Claudius could not resist these appeals. It would have been hard to refuse anything to the brilliant lad whom he had already put over the head of his own somewhat stolid son, Britannicus. And the sentiment of the ancestral glories of his house touched him at a tender point. And after [304] all, when he came to reflect on it, the sympathy which the world might feel for the descendant of Achilles could not be other than remote, whereas a Pompey might have a real party behind him. Eubulus, he promised his young champion, should go unharmed.

The next day he sent for the young man, was pleased to find that he had a sufficient knowledge of the distinctions of his house, both legendary and heroic, and not ill content to discover that there was also much in which he could himself instruct him. The young Corinthian had to listen to a long and erudite lecture on the history of the House of Aeacus, a small price, however, he felt, at which to purchase the favour of the Master of the World.

When he had done sufficient homage to the past, Claudius condescended to deal with the affairs of the present. Had Eubulus any plans for the future? where did he think of making his home? "I should not advise Rome," the Emperor went on, not waiting for an answer to his question. "There is too much faction, there are too many private interests. What do you say to Massilia? I would give the Empire to be of your age, and about to settle at the town that rivals, nay surpasses, Athens itself in cul- [305] ture and refinement. You are fond of books? Yes, of course you are," he went on, again not waiting for an answer. "There you will find them in plenty, and men too, who love them for their own sake. Are you married?"

Eubulus answered, not without a blush, that he was not, but hoped to be. Claudius thought, not without bitterness and self-reproach, of his own experiences of marriage. But he was not lost to better feelings, and it touched him to see this youth still full of the innocent hopes of a first love.

"The gods prosper you," he cried.

And to Massilia Eubulus went, and found there, in company, it need hardly be said, with Cleonicé, a happy home. He became a true lover of books, but never a bookworm; and it was his delight to exchange now and then the pleasures of his library for the sports which the rivers and forests of Gaul still supplied in abundance to the angler and the hunter. One charm of Massilia he never failed to appreciate, the succession of promising lads from Italy and the Roman provinces, who came to this University of the North. Of one such he made the acquaintance in the early days of his residence. This was Cnaeus Julius Agricola, the future conqueror of Britain, and Agricola was the first of a long line of studious youths, who [306] found in the friendship of Eubulus and Cleonicé all the pleasures and safeguards of home.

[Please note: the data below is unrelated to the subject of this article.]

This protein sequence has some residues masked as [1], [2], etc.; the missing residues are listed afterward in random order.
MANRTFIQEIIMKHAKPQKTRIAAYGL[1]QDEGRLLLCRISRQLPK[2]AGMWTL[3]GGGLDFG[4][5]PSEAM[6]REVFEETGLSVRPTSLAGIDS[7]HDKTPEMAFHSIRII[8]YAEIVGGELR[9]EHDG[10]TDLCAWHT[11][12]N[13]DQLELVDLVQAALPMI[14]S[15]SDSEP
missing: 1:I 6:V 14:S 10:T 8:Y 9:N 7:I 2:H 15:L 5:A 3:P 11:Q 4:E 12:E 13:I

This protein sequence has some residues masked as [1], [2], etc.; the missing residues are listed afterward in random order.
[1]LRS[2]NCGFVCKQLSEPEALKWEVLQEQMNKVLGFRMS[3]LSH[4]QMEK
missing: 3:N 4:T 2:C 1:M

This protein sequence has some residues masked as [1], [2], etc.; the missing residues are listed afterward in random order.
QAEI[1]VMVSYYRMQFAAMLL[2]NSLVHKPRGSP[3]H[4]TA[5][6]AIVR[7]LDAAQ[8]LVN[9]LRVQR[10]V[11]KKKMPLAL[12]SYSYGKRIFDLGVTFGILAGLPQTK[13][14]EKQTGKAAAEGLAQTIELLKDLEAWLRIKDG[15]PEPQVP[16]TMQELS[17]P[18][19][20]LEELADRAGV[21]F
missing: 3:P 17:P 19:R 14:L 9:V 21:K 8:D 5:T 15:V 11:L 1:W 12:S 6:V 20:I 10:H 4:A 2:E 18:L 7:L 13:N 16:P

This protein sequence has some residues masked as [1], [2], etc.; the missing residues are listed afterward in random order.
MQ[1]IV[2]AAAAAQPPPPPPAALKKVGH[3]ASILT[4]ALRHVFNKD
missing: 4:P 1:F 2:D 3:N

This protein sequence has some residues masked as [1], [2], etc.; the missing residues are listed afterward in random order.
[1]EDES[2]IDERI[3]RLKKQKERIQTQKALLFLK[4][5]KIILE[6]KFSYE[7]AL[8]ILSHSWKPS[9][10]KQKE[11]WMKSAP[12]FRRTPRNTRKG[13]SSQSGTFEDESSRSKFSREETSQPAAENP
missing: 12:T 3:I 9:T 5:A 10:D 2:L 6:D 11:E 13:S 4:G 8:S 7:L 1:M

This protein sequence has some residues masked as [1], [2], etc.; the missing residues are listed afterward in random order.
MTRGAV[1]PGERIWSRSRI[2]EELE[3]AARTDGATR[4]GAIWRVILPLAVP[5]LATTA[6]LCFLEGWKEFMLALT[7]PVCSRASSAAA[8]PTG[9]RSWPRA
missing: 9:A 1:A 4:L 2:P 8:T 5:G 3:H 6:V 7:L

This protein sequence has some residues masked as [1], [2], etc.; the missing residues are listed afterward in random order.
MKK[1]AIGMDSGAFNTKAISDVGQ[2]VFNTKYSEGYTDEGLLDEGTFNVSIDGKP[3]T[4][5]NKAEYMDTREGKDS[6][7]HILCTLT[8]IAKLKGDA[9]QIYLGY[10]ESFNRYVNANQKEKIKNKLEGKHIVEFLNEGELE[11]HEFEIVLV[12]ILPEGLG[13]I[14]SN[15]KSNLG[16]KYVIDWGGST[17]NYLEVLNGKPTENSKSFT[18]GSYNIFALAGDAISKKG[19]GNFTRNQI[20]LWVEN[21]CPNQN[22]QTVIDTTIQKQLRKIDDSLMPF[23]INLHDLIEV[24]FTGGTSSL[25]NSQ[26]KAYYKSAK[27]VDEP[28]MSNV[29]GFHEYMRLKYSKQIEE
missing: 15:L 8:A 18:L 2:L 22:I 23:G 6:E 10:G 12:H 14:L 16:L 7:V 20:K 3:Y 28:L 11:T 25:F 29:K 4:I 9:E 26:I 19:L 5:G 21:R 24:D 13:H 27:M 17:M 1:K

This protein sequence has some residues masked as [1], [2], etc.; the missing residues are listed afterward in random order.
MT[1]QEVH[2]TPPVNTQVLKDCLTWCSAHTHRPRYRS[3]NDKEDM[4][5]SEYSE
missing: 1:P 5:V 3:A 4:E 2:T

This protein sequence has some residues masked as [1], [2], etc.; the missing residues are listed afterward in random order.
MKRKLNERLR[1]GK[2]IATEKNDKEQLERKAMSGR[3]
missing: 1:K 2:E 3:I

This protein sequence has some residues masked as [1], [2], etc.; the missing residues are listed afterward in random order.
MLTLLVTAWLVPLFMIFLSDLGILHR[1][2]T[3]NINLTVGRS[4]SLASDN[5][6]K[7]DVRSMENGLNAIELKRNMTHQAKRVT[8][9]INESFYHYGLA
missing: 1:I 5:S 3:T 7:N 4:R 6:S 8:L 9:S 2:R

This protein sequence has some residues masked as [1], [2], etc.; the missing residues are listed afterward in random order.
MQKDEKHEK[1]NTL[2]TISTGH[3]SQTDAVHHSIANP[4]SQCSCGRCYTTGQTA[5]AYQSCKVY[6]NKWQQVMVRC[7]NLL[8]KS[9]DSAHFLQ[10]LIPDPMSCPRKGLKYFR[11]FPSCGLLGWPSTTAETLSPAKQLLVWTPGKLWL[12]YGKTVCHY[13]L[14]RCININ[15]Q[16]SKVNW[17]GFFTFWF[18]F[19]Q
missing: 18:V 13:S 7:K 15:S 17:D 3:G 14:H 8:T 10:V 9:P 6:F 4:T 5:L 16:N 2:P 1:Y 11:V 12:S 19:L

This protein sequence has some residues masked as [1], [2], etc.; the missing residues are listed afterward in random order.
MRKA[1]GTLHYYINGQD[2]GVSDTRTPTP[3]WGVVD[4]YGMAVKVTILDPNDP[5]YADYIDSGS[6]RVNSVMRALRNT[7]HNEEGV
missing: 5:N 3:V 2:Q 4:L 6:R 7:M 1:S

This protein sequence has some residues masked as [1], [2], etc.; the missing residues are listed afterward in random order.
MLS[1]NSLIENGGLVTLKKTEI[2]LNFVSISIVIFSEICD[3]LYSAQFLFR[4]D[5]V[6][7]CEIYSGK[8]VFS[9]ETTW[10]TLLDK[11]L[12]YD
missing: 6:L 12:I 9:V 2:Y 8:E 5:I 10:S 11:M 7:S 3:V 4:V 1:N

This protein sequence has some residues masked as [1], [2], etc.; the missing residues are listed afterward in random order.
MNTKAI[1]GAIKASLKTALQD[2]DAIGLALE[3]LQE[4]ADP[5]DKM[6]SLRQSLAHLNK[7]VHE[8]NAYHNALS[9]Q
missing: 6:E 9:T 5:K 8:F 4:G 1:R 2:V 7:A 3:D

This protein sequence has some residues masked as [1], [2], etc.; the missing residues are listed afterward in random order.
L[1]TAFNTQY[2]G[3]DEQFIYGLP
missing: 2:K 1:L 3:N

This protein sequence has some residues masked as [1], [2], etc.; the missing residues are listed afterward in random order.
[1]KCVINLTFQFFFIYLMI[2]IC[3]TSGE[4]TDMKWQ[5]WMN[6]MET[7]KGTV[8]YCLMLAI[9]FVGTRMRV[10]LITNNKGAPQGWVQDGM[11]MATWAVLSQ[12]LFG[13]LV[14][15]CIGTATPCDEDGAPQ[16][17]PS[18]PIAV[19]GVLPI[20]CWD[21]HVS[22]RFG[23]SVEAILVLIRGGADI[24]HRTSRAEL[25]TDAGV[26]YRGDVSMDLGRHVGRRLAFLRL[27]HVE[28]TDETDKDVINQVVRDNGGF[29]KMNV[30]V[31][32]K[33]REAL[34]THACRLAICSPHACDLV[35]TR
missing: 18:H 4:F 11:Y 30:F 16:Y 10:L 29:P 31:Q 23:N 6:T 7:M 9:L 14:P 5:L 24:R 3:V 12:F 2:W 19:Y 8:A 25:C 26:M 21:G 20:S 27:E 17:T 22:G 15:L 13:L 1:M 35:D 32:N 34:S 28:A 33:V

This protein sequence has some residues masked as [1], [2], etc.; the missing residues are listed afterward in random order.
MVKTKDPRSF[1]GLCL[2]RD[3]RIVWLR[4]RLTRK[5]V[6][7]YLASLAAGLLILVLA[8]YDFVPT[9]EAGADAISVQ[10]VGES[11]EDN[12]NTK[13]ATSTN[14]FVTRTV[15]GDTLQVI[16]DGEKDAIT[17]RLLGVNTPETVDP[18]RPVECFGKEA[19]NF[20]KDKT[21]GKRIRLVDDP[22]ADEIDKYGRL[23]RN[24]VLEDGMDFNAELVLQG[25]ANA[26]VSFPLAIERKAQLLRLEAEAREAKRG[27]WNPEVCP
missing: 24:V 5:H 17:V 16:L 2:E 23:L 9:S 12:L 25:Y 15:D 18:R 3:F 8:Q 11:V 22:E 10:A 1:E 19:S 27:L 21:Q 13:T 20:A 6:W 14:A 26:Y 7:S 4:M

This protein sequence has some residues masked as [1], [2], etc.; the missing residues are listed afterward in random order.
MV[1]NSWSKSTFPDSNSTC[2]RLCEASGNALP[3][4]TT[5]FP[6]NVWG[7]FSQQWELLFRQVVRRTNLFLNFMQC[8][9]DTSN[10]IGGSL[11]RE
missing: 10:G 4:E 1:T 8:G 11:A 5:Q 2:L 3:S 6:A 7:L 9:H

On one memorable occasion, however, Eubulus left his beloved retirement to fulfil what he could not but regard as a sacred duty. His old friends Aquila and Priscilla had given up their residence at Corinth, after giving the great teacher, Paul of Tarsus, shelter and companionship during his stay in that city. They had accompanied their guest to Ephesus, and there, it would seem, they had fixed their abode, though we know that they had paid one visit to Rome. Meanwhile they had kept up a correspondence with their adopted son, never failing to keep him acquainted with all that was going on in the sphere of their activity, and also with what was of still deeper interest both to him and to them, with the career of Paul. It was about fourteen years after the time at which this story opens when a letter from Aquila was put into the hands of Eubulus. A special messenger had brought it from Ephesus. It ran thus:

"Aquila and Priscilla to Eubulus, their brother in the Lord, greeting.

"Know that our beloved master is again in prison at Rome. From one cause or another he is alone. Some have left him by compulsion, some he has sent away on work that he deemed [307] too urgent to be neglected, one at least, whom he would have kept with him, has basely deserted him. It is, so far as we can see, between us and you who shall go to him. We fear that he would be ill-pleased if either of us were to leave this place where we have a special commission from him for the work of the Lord. Yet even this we will risk if you cannot fill our place. Consult, as you know how, Him who is the true Guide in all doubts and perplexities, and having received such answer as you may, send word by the bearer of this epistle. Farewell."

Eubulus did as his teacher bade him, and had no doubt about the answer which was vouchsafed to him. In the course of a few hours the messenger was on his way back to Ephesus with a few words of assent. The next day he started for Rome.

What he saw and heard there it is not for me to tell. It is enough to say that his name stands first among the faithful few who had gathered round the great apostle when his pilgrimage was drawing to its close. He did not share the prisoner's fate. He was kept to do more work for the Heavenly Master on earth. It may be that Nero remembered the romantic story of an earlier time, and when he sent the Apostle to suffer death on the Ostian road by the headsman's [308] axe, sent back his companion to his home at Massilia. Here he disappears from our ken, but all his distinctions may well seem insignificant in comparison with this, that he was permitted to associate himself with the last messages of greeting sent by the Apostle of the Gentiles to his brethren in the faith.